Why all the fuss about family trusts?

Share

Affluent Australians usually hold their investments in some combination of superannuation, family trusts and direct ownership of negatively geared property. Over the last year, changes in superannuation rules and more challenging property market conditions have shifted the relative benefits of these arrangements. Family trusts have become comparatively more attractive. Investors should consider whether their ‘structuring’ and tax planning is still optimal.

The reduction in the income tax rate for small corporations, from 30% to 25%, will make the accumulation of wealth through family trusts more tax effective compared with super and negative gearing.

In the example below, a couple with children can accumulate wealth in their family trust at an effective tax rate of only 13.5% on their investment income. However, when the income tax on small corporations falls from 30% to 25%, as it is legislated to do, the same family trust’s strategy will accumulate wealth at an effective tax rate of only 11.3%.

A family trust with a corporate beneficiary

Mei Li and Jack Houston are a professional couple with high incomes, with three young children aged two, four and six years. They recently sold an apartment that they bought a few years ago, and the couple decides to use the $200,000 net proceeds from the sale to establish a family trust.

The Houston Family Trust will have two purposes. The first and main purpose is to accumulate family wealth in a low tax environment. The second is asset protection (from law suits, creditors in bankruptcy, and some family situations).

After the Trust is ‘settled’ (brought into existence) the couple makes a gift of the $200,000 to the Trust (or they might instead have loaned the money to the Trust). The $200,000 is then invested in high-income assets, such as high-yielding shares or commercial property. The couple resolves to make further gifts of $20,000 at the beginning of each successive year from their after-tax income.

Six beneficiaries of the Trust are named in the Trust deed: Mei Li, Jack, each of their three children and a corporation (the corporate beneficiary).

Accumulation phase

Assume the pre-tax return on the Trust assets is 6.5% per year after adjusting for inflation, received entirely as income with no capital gain to simplify the example.

At the end of each year, the annual income from the Trust’s assets must be distributed to the beneficiaries of the Trust. It will not be distributed to Mei Li or Jack because they already pay income tax at the highest rate. And, it cannot be distributed to the children (without incurring top rate income tax) until the children turn 18 years. So, in the first 12 years of the Trust’s existence (until their eldest child turns 18), all of the income is distributed to the corporate beneficiary (CB), sometimes called a ‘bucket company’.

The left-hand side of the diagram below shows the role of the corporate beneficiary in accumulating distributions from the Trust until the children are ready to receive distributions. Each year the CB receives the Trust income and pays corporate tax on that income. The payment of corporate tax creates credits for corporate tax paid (or franking credits).

At the end of the first year, there is $200,000 x 0.065 = $13,000 of Trust income, which is distributed to the CB. The CB then pays $13,000 x 0.30 = $3,900 of corporate income tax. The remaining $9,100 is loaned to the Trust. The CB then has assets of $9,100 (the loan) and $3,900 of franking credits.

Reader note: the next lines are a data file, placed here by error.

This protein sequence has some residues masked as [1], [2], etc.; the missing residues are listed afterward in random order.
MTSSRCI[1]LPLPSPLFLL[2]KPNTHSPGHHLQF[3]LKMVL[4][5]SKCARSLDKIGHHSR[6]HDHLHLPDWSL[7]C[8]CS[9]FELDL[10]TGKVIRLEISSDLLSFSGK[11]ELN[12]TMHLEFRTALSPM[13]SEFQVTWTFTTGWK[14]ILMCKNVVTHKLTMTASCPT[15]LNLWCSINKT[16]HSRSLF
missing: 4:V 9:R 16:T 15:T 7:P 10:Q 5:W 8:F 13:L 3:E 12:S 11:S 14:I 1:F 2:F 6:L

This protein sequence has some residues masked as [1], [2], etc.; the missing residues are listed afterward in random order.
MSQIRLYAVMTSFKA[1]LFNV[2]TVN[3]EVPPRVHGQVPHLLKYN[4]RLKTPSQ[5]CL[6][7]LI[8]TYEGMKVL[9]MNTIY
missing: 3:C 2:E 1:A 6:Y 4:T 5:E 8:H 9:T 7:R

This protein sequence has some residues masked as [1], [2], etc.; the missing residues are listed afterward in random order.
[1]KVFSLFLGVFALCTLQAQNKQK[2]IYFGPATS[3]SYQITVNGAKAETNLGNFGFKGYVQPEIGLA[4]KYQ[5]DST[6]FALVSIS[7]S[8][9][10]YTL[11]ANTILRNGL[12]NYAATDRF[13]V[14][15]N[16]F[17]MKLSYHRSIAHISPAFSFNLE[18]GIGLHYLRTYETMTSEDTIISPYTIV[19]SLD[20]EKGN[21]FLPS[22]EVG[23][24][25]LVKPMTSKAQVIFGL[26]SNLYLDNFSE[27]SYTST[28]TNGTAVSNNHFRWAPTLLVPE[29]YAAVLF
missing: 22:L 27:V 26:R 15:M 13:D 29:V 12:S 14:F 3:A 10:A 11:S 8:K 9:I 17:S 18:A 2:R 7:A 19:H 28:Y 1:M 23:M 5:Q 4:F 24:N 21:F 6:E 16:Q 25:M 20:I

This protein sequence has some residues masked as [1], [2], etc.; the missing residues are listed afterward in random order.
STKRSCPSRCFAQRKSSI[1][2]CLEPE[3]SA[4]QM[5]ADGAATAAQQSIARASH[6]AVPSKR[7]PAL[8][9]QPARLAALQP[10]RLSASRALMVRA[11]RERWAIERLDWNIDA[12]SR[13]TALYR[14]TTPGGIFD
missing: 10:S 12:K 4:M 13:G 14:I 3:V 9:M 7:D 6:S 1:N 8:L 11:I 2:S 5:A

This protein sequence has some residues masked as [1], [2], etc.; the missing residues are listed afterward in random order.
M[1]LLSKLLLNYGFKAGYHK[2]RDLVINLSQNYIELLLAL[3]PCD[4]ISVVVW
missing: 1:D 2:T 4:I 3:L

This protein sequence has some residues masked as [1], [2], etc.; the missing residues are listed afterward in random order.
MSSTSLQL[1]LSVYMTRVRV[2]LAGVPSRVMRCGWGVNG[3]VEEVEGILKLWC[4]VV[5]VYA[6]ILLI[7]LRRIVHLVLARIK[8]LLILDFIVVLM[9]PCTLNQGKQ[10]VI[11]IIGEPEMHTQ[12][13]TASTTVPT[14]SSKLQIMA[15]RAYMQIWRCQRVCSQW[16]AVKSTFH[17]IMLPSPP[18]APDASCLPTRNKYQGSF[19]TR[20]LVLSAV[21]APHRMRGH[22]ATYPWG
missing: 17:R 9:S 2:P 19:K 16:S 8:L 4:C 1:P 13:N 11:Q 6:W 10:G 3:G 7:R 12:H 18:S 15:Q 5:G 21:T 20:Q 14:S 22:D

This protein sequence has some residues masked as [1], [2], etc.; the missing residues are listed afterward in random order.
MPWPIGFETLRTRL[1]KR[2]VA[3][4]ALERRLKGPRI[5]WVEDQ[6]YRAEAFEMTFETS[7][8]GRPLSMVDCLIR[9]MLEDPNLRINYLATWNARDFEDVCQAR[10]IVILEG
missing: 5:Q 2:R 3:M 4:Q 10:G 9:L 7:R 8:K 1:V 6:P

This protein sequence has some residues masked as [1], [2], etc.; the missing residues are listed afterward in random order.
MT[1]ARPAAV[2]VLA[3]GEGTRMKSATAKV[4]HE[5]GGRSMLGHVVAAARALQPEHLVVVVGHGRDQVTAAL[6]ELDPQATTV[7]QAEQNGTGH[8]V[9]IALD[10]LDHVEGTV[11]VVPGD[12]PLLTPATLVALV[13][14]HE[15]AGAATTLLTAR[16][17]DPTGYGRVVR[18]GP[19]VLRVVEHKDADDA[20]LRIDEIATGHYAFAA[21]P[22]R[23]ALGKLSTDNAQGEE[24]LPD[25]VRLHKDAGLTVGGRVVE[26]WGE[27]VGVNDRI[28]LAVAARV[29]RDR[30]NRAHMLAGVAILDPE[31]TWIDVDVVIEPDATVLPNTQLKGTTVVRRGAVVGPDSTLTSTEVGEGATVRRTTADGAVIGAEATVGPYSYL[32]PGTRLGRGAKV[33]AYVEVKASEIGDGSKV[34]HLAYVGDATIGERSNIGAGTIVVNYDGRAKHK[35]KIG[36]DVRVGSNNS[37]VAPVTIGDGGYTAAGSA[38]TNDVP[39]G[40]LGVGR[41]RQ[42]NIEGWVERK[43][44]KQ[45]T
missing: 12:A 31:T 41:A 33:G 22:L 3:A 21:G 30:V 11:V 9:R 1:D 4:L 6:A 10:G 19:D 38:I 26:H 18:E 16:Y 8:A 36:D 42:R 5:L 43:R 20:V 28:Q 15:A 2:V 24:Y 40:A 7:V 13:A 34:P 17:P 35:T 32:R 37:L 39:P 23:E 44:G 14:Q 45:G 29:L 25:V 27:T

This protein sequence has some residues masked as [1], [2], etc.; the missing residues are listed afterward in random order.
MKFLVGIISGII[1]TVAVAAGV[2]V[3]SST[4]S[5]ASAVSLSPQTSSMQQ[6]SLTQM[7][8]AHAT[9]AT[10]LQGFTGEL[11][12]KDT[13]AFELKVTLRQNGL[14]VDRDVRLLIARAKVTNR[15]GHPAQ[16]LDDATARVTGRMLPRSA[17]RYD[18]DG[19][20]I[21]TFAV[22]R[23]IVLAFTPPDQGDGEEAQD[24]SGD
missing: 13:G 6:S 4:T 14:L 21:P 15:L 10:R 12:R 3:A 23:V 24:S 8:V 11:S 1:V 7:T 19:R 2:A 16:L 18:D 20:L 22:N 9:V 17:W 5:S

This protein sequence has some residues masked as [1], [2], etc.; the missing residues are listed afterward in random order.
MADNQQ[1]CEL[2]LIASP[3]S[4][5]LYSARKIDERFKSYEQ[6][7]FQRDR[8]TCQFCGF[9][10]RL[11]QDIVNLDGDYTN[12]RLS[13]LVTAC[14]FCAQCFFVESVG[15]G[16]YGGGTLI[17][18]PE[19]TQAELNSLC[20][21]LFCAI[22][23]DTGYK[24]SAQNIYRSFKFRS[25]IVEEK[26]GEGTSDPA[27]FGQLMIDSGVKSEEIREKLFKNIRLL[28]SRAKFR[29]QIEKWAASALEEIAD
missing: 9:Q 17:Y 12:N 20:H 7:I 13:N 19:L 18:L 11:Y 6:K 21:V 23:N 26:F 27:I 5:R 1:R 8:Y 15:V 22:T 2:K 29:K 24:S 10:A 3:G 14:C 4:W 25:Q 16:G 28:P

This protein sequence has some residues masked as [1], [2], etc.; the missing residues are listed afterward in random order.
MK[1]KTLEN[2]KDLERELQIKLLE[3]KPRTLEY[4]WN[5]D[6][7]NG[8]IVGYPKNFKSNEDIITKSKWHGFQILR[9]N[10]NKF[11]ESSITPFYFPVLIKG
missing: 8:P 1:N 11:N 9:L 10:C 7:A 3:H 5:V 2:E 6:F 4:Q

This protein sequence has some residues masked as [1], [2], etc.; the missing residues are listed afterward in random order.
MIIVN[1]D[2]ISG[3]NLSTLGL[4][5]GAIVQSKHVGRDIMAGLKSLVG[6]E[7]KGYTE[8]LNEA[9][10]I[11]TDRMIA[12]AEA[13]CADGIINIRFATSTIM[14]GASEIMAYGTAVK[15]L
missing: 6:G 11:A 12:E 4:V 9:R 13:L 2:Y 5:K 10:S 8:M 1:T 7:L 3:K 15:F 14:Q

At the end of the second year, the CB will again receive all the income generated by the assets of the Trust, but this time in two parts. First, as interest on the loan, and then the remainder as a simple distribution of income. The CB will again pay corporate income tax at the 30% rate and again loan its after tax income to the Trust.

And so it goes as 12 summers and 12 winters come and go. The children’s cartwheels on the backyard lawn turn to car wheels in the driveway, and now the eldest child reaches 18 years, and the Family Trust is now ready to move from accumulation to the distribution phase.

The cash flows in the accumulation and distribution phases

Distribution phase

After 11 years the totals are as follows:

  • Gifts to the Trust have amounted to $420,000
  • CB has stored $185,000 from accumulated income
  • Tax paid of about $80,000.

At the end of the 12th year of the Trust’s life, distributions to the CB cease and distributions to the children begin. Each child receives a distribution of $37,000 at the end of each year for six years after they turn 18. The children’s after-tax income is then gifted back to the Trust. The distribution phase goes on for 10 years, with distributions peaking at $111,000 in the two years that all three children are receiving distributions.

The cash that is distributed to the children has three sources:

  1. Annual income from the Trust’s assets, which is now distributed to the children instead of the CB.
  2. Value accumulated in the CB.
  3. Return of the corporate tax paid by the CB.

The diagram above shows on the right-hand side the cash flows in the distribution phase.

During the 10-year distribution phase, all the distributions to the CB that were made during the 12 years of the accumulation phase are returned to the Trust and distributed to the children. The value stored in the CB is paid to the Trust as a series of annual dividends (the Trust owns the shares in the CB). The Trust then passes the dividends, with franking credits attached, to the children who use the franking credits to reclaim the corporate tax that was paid. So, all the money that was ever sent to the CB, including the part that was then sent to the ATO as tax, is returned through the Trust to the children, who then pay personal income tax on that amount.

The Trust’s ‘effective’ tax rate

At the end of the distribution phase the Trust has existed for 22 years. The accumulated value in the Trust is $1.38 million of which $620,000 is the gifts from the couple and $760,000 is the investment returns after tax. The Trust is now reset in the sense that the balance in the CB is zero and the tax credits are zero.